Saturday, December 11, 2021

Last and First Men: Adapting Olaf Stapledon

Many millennia from now, will human beings still be wearing cloth masks? The voice from the future never specifies, but apparently, we evolved to have telescopic eyeballs on the top of our heads. Mankind survived several extinction-level events, but fate will eventually catch up with us on the plains of Neptune in the late composer Johann Johannsson’s unlikely but spiritually-faithful adaptation of Olaf Stapledon’s Last and First Men, which is now screening at the Metrograph.

We are hearing a communication from the far, far future. They want something from us in the past, but it is not to recruit us to fight aliens, as in
The Tomorrow War. Unfortunately, it will be solar events and cosmic gaseous bodies that spell mankind’s demise, but they are resigned to it at this point. Their business is more philosophical.

This is why Stapledon was always considered so unadaptable. His best-known novels were not about ray-guns and rocket-ships, but rather the rise and fall of galactic civilizations and species. Although Johannsson and co-writer Jose Enrique Macain incorporate a mere fraction of his text into Tilda Swinton’s anesthetizing voice-overs, they faithfully convey the vibe and sweep of his work.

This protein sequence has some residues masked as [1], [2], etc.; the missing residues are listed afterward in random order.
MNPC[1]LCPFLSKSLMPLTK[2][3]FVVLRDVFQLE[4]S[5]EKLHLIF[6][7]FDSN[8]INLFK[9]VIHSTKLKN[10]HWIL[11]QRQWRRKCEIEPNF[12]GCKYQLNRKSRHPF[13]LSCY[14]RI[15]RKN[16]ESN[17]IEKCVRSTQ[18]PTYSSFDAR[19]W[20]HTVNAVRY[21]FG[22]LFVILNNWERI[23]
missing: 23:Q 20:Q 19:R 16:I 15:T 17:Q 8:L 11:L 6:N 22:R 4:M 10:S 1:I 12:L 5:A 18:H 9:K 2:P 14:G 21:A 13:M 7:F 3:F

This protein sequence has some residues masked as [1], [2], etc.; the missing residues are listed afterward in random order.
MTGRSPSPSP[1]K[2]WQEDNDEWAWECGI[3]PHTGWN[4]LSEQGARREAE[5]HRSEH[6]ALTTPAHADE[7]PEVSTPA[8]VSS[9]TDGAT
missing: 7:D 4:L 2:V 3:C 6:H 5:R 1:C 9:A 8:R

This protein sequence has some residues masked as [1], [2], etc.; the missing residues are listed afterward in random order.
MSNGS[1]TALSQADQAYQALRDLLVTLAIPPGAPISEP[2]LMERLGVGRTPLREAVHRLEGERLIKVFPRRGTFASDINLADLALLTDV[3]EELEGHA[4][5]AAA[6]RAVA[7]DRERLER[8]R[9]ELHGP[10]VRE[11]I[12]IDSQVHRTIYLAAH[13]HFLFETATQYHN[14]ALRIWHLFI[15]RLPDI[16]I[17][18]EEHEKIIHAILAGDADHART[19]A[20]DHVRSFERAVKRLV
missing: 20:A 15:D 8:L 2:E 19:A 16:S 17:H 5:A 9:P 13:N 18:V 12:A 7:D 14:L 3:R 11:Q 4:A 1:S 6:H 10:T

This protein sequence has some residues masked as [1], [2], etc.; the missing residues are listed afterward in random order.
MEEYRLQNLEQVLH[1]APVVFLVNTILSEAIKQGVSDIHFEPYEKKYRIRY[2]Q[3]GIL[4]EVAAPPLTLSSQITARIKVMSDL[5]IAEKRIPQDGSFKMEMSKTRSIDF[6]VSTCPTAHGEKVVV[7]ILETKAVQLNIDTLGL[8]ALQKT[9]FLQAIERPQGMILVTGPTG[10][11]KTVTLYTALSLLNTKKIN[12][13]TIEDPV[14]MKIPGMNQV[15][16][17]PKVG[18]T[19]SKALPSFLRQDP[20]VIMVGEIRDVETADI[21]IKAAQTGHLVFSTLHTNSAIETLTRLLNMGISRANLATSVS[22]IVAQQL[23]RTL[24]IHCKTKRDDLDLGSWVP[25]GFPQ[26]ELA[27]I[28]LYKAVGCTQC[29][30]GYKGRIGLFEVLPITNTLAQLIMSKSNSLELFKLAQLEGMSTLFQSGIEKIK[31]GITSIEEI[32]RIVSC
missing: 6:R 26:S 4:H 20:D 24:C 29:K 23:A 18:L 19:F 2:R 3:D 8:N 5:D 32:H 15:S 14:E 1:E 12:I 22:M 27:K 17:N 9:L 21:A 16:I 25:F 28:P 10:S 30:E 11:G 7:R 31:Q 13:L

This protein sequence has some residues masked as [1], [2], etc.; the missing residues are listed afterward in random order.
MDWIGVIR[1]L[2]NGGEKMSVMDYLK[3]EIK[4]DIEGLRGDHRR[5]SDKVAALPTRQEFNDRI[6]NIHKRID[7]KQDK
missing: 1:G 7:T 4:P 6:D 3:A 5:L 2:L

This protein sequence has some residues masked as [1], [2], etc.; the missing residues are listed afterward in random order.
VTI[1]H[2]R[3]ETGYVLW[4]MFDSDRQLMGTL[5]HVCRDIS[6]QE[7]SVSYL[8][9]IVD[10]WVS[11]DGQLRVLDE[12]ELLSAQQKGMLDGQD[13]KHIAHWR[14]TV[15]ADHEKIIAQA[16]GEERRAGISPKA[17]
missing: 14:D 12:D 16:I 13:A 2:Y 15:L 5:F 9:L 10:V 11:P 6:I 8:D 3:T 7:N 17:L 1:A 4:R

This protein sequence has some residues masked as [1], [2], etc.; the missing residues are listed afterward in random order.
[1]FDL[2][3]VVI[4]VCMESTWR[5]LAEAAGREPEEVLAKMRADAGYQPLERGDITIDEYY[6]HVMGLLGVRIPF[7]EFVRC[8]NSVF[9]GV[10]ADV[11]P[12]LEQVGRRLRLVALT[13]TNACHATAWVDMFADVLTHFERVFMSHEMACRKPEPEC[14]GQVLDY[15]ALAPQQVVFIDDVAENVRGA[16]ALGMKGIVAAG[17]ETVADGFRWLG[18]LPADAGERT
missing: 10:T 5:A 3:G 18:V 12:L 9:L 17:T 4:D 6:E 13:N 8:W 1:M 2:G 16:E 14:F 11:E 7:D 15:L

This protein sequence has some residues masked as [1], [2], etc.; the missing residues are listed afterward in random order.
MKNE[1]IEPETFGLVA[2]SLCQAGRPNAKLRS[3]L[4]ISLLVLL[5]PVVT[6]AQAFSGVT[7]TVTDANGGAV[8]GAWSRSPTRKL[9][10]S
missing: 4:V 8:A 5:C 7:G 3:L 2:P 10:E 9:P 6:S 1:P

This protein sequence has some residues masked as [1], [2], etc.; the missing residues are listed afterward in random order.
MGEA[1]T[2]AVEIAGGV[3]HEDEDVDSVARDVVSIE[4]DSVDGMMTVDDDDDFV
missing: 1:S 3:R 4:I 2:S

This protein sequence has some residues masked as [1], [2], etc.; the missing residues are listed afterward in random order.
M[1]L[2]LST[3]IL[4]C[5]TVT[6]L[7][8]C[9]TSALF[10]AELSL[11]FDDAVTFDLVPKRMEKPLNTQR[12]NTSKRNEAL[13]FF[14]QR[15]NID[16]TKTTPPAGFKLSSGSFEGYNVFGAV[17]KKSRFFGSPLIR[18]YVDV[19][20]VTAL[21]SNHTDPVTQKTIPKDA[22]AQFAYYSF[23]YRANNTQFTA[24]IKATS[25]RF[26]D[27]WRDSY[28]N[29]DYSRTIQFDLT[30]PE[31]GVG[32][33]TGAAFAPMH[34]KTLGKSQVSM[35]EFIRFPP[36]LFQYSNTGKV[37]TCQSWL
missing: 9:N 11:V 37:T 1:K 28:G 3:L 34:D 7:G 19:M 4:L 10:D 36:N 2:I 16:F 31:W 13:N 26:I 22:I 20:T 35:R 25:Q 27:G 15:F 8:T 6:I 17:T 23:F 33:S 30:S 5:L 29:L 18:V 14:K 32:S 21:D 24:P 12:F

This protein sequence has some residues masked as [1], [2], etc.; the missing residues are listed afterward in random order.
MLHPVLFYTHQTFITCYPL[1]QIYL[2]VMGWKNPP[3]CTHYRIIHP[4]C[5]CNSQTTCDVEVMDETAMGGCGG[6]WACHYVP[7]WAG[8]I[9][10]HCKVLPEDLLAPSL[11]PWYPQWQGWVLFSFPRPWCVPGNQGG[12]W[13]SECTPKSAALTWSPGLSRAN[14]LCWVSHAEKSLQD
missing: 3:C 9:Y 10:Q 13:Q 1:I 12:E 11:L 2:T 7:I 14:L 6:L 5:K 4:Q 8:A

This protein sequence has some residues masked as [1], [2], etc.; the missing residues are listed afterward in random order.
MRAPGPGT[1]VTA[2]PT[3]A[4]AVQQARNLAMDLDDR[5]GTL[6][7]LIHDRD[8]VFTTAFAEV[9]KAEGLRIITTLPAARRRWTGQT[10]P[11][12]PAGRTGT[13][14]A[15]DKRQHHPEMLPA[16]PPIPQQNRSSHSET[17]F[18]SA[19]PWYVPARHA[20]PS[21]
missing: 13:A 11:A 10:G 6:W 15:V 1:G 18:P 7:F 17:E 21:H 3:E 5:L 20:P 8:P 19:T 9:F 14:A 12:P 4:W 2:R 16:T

To accompany these grand and sometimes dire descriptions of future humanity, Johannsson films the imposing and often crumbling Brutalist monuments of the former Yugoslavia. These de-humanized vistas are lensed in starkly glorious black-and-white by cinematographer Sturla Brandth Grovlen. Some of them even look akin the statuary of Easter Island and the neo-primitivist masonry designed by Burle-Marx.

There is a narrative of sorts to
Last and First, but no characters per se. Yet, there is plenty to intrigue the curious mind, like the development of “navigators,” a “hardy” folk, who prefer to travel space beyond the range of future man’s hive-mind telepathy. So, there will still be Red-Staters thousands of millions of years from now.

Last and First is an arresting spectacle and the music composed by Johannsson and Yair Elazar Glotman is suitably eerie and other-worldly sounding. (Sigur Ros fans should definitely dig it.) Ironically, the film also shows why so many sf fans probably never brought themselves to dig into the Stapledon novels they might have on their shelves. At seventy-one minutes, Johannsson’s film is quite manageable, but the prospect of plowing through over 300 pages without characters or dialogue and very few proper names to speak of, is a somewhat daunting prospect.

If you are intrigued by the idea of Stapledon, Johannsson gave us an accessible entryway into his vision of future-history. Granted, “accessible” is a relative term here. Yet, for fans of experimental film (very much in the tradition of Ben Rivers’
Slow Action) and ethereal music, the film’s artistry and ambition are impressive. It is now playing in New York at the Metrograph.